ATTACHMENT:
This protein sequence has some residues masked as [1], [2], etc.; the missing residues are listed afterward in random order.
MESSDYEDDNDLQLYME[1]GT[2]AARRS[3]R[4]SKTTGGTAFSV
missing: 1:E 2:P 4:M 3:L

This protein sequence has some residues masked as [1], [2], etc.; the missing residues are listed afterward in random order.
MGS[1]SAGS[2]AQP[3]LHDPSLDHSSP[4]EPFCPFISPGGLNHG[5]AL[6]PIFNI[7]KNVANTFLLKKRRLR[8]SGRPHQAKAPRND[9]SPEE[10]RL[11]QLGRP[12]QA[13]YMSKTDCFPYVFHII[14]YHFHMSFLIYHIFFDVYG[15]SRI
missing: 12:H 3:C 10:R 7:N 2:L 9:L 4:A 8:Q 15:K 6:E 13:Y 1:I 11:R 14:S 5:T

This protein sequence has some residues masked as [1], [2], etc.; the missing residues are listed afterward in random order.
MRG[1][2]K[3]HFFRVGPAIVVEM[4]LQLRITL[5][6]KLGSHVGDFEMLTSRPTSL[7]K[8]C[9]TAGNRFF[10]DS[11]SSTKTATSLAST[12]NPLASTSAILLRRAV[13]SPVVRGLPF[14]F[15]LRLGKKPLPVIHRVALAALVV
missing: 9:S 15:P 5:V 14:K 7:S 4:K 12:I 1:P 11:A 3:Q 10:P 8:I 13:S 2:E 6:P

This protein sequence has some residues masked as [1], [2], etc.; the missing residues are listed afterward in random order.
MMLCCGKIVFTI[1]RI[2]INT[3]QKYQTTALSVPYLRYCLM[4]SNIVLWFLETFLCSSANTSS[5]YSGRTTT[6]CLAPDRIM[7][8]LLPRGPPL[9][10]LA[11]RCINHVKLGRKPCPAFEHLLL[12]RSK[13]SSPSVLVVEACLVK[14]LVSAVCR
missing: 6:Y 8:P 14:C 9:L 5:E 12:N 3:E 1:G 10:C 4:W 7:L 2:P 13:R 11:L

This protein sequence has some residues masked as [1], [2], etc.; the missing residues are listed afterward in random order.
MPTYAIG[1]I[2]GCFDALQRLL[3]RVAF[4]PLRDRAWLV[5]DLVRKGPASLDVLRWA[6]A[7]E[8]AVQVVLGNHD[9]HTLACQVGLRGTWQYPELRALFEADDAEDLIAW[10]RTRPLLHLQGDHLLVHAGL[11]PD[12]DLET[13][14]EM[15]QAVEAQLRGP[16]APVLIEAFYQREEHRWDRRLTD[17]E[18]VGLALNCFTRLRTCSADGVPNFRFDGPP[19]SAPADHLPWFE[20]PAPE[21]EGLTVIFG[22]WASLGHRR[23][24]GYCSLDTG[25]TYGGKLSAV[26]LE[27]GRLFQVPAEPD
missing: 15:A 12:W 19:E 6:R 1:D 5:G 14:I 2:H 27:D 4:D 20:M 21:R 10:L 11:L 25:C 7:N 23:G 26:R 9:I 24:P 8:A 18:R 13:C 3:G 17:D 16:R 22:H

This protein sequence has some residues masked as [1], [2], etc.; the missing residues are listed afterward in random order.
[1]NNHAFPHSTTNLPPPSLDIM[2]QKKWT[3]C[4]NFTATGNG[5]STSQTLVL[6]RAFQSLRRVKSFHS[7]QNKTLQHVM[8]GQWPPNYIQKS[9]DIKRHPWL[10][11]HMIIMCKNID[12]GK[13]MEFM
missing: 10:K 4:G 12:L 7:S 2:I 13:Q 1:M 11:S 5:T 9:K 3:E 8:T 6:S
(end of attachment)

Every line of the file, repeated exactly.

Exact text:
This protein sequence has some residues masked as [1], [2], etc.; the missing residues are listed afterward in random order.
MESSDYEDDNDLQLYME[1]GT[2]AARRS[3]R[4]SKTTGGTAFSV
missing: 1:E 2:P 4:M 3:L

This protein sequence has some residues masked as [1], [2], etc.; the missing residues are listed afterward in random order.
MGS[1]SAGS[2]AQP[3]LHDPSLDHSSP[4]EPFCPFISPGGLNHG[5]AL[6]PIFNI[7]KNVANTFLLKKRRLR[8]SGRPHQAKAPRND[9]SPEE[10]RL[11]QLGRP[12]QA[13]YMSKTDCFPYVFHII[14]YHFHMSFLIYHIFFDVYG[15]SRI
missing: 12:H 3:C 10:R 7:N 2:L 9:L 4:A 8:Q 15:K 6:E 13:Y 1:I 11:R 14:S 5:T

This protein sequence has some residues masked as [1], [2], etc.; the missing residues are listed afterward in random order.
MRG[1][2]K[3]HFFRVGPAIVVEM[4]LQLRITL[5][6]KLGSHVGDFEMLTSRPTSL[7]K[8]C[9]TAGNRFF[10]DS[11]SSTKTATSLAST[12]NPLASTSAILLRRAV[13]SPVVRGLPF[14]F[15]LRLGKKPLPVIHRVALAALVV
missing: 9:S 15:P 5:V 14:K 7:S 4:K 12:I 1:P 11:A 3:Q 10:P 8:I 13:S 2:E 6:P

This protein sequence has some residues masked as [1], [2], etc.; the missing residues are listed afterward in random order.
MMLCCGKIVFTI[1]RI[2]INT[3]QKYQTTALSVPYLRYCLM[4]SNIVLWFLETFLCSSANTSS[5]YSGRTTT[6]CLAPDRIM[7][8]LLPRGPPL[9][10]LA[11]RCINHVKLGRKPCPAFEHLLL[12]RSK[13]SSPSVLVVEACLVK[14]LVSAVCR
missing: 6:Y 8:P 14:C 9:L 5:E 12:N 3:E 1:G 10:C 4:W 7:L 2:P 13:R 11:L

This protein sequence has some residues masked as [1], [2], etc.; the missing residues are listed afterward in random order.
MPTYAIG[1]I[2]GCFDALQRLL[3]RVAF[4]PLRDRAWLV[5]DLVRKGPASLDVLRWA[6]A[7]E[8]AVQVVLGNHD[9]HTLACQVGLRGTWQYPELRALFEADDAEDLIAW[10]RTRPLLHLQGDHLLVHAGL[11]PD[12]DLET[13][14]EM[15]QAVEAQLRGP[16]APVLIEAFYQREEHRWDRRLTD[17]E[18]VGLALNCFTRLRTCSADGVPNFRFDGPP[19]SAPADHLPWFE[20]PAPE[21]EGLTVIFG[22]WASLGHRR[23][24]GYCSLDTG[25]TYGGKLSAV[26]LE[27]GRLFQVPAEPD
missing: 15:A 12:W 19:E 6:R 1:D 5:G 14:I 2:H 27:D 4:D 20:M 21:R 10:L 11:L 25:C 7:N 23:G 26:R 9:I 24:P 8:A 18:R 13:C 3:G 17:D 16:R 22:H

This protein sequence has some residues masked as [1], [2], etc.; the missing residues are listed afterward in random order.
[1]NNHAFPHSTTNLPPPSLDIM[2]QKKWT[3]C[4]NFTATGNG[5]STSQTLVL[6]RAFQSLRRVKSFHS[7]QNKTLQHVM[8]GQWPPNYIQKS[9]DIKRHPWL[10][11]HMIIMCKNID[12]GK[13]MEFM
missing: 10:K 4:G 12:L 7:S 2:I 13:Q 1:M 11:S 5:T 9:K 3:E 8:T 6:S